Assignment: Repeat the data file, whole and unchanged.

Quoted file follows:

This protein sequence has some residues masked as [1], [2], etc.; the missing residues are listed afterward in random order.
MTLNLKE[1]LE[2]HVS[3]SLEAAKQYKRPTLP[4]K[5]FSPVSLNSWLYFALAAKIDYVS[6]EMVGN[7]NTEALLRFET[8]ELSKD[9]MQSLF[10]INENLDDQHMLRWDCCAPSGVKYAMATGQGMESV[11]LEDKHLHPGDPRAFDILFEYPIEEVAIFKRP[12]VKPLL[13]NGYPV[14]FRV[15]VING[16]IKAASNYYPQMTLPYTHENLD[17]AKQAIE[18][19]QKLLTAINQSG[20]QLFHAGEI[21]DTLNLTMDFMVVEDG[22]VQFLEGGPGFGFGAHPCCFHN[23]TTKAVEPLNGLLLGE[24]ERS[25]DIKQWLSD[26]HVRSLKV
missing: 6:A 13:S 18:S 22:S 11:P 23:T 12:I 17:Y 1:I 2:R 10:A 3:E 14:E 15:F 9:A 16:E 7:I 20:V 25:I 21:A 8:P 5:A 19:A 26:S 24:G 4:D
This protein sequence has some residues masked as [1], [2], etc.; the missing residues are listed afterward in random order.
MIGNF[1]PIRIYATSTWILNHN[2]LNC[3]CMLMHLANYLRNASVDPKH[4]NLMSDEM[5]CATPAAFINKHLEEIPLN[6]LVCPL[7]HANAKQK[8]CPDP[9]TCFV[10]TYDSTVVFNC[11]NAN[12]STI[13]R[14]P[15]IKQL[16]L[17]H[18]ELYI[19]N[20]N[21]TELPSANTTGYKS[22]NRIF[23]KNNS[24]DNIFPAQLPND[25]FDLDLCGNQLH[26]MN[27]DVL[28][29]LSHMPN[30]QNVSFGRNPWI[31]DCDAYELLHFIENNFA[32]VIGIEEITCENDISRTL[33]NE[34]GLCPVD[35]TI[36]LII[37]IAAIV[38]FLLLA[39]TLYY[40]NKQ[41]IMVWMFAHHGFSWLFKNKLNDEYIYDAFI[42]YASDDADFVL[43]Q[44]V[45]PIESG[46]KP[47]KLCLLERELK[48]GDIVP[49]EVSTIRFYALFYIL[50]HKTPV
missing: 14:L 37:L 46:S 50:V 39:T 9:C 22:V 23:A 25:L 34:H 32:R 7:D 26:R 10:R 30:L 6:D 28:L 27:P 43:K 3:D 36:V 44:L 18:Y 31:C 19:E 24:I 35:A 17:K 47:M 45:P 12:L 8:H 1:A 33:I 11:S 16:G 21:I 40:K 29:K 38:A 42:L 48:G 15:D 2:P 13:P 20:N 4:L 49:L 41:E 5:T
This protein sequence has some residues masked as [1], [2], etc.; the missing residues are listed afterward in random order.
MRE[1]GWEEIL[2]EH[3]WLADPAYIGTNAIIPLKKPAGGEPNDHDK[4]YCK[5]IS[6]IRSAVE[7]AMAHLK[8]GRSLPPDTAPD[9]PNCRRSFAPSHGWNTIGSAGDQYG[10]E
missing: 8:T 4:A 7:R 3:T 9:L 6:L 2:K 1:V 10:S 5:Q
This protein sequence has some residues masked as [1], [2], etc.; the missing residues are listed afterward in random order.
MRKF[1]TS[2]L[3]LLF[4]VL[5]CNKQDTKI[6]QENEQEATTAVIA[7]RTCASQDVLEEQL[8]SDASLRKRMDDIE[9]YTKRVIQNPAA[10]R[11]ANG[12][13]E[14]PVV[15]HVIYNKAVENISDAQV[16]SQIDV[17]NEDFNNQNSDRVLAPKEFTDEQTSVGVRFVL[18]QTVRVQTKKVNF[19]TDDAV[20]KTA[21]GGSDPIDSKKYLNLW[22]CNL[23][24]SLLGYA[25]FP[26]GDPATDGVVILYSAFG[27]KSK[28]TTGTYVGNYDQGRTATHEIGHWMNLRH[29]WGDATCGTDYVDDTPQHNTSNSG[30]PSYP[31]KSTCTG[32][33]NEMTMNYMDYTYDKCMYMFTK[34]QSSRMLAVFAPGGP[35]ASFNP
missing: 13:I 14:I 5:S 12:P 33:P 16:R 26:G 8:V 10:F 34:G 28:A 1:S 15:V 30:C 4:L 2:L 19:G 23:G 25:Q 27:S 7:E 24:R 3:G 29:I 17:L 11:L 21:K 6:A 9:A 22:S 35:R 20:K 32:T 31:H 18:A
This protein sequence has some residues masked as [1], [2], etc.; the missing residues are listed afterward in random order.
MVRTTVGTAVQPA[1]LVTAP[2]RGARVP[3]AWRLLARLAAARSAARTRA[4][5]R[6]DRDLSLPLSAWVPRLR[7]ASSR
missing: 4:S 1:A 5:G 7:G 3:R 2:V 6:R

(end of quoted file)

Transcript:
This protein sequence has some residues masked as [1], [2], etc.; the missing residues are listed afterward in random order.
MTLNLKE[1]LE[2]HVS[3]SLEAAKQYKRPTLP[4]K[5]FSPVSLNSWLYFALAAKIDYVS[6]EMVGN[7]NTEALLRFET[8]ELSKD[9]MQSLF[10]INENLDDQHMLRWDCCAPSGVKYAMATGQGMESV[11]LEDKHLHPGDPRAFDILFEYPIEEVAIFKRP[12]VKPLL[13]NGYPV[14]FRV[15]VING[16]IKAASNYYPQMTLPYTHENLD[17]AKQAIE[18][19]QKLLTAINQSG[20]QLFHAGEI[21]DTLNLTMDFMVVEDG[22]VQFLEGGPGFGFGAHPCCFHN[23]TTKAVEPLNGLLLGE[24]ERS[25]DIKQWLSD[26]HVRSLKV
missing: 6:A 13:S 18:S 22:S 11:P 23:T 12:I 17:Y 1:I 2:R 10:A 3:E 14:E 15:F 9:A 16:E 7:I 20:V 25:I 21:A 8:P 5:A 19:A 26:S 24:G 4:D
This protein sequence has some residues masked as [1], [2], etc.; the missing residues are listed afterward in random order.
MIGNF[1]PIRIYATSTWILNHN[2]LNC[3]CMLMHLANYLRNASVDPKH[4]NLMSDEM[5]CATPAAFINKHLEEIPLN[6]LVCPL[7]HANAKQK[8]CPDP[9]TCFV[10]TYDSTVVFNC[11]NAN[12]STI[13]R[14]P[15]IKQL[16]L[17]H[18]ELYI[19]N[20]N[21]TELPSANTTGYKS[22]NRIF[23]KNNS[24]DNIFPAQLPND[25]FDLDLCGNQLH[26]MN[27]DVL[28][29]LSHMPN[30]QNVSFGRNPWI[31]DCDAYELLHFIENNFA[32]VIGIEEITCENDISRTL[33]NE[34]GLCPVD[35]TI[36]LII[37]IAAIV[38]FLLLA[39]TLYY[40]NKQ[41]IMVWMFAHHGFSWLFKNKLNDEYIYDAFI[42]YASDDADFVL[43]Q[44]V[45]PIESG[46]KP[47]KLCLLERELK[48]GDIVP[49]EVSTIRFYALFYIL[50]HKTPV
missing: 14:L 37:L 46:S 50:V 39:T 9:C 22:V 23:A 25:L 34:H 32:R 7:D 26:R 10:R 30:L 6:D 28:L 27:P 43:K 3:D 36:V 44:L 18:Y 31:C 19:E 24:I 35:A 17:K 47:M 45:P 12:L 8:H 1:A 33:I 11:S 16:G 21:I 40:K 29:K 38:A 42:L 48:G 15:D 2:P 13:P 20:N 4:L 49:L 41:E 5:T
This protein sequence has some residues masked as [1], [2], etc.; the missing residues are listed afterward in random order.
MRE[1]GWEEIL[2]EH[3]WLADPAYIGTNAIIPLKKPAGGEPNDHDK[4]YCK[5]IS[6]IRSAVE[7]AMAHLK[8]GRSLPPDTAPD[9]PNCRRSFAPSHGWNTIGSAGDQYG[10]E
missing: 8:T 4:A 7:R 3:T 9:L 6:L 2:K 1:V 10:S 5:Q
This protein sequence has some residues masked as [1], [2], etc.; the missing residues are listed afterward in random order.
MRKF[1]TS[2]L[3]LLF[4]VL[5]CNKQDTKI[6]QENEQEATTAVIA[7]RTCASQDVLEEQL[8]SDASLRKRMDDIE[9]YTKRVIQNPAA[10]R[11]ANG[12][13]E[14]PVV[15]HVIYNKAVENISDAQV[16]SQIDV[17]NEDFNNQNSDRVLAPKEFTDEQTSVGVRFVL[18]QTVRVQTKKVNF[19]TDDAV[20]KTA[21]GGSDPIDSKKYLNLW[22]CNL[23][24]SLLGYA[25]FP[26]GDPATDGVVILYSAFG[27]KSK[28]TTGTYVGNYDQGRTATHEIGHWMNLRH[29]WGDATCGTDYVDDTPQHNTSNSG[30]PSYP[31]KSTCTG[32][33]NEMTMNYMDYTYDKCMYMFTK[34]QSSRMLAVFAPGGP[35]ASFNP
missing: 13:I 14:I 5:S 12:P 33:P 16:R 26:G 8:V 10:F 34:G 28:A 1:S 15:V 30:C 4:L 2:L 19:G 23:G 25:Q 27:S 7:E 24:R 3:G 29:I 17:L 11:L 21:K 6:A 9:A 22:S 35:R 20:K 32:T 31:H 18:A
This protein sequence has some residues masked as [1], [2], etc.; the missing residues are listed afterward in random order.
MVRTTVGTAVQPA[1]LVTAP[2]RGARVP[3]AWRLLARLAAARSAARTRA[4][5]R[6]DRDLSLPLSAWVPRLR[7]ASSR
missing: 4:S 1:A 5:G 7:G 3:R 2:V 6:R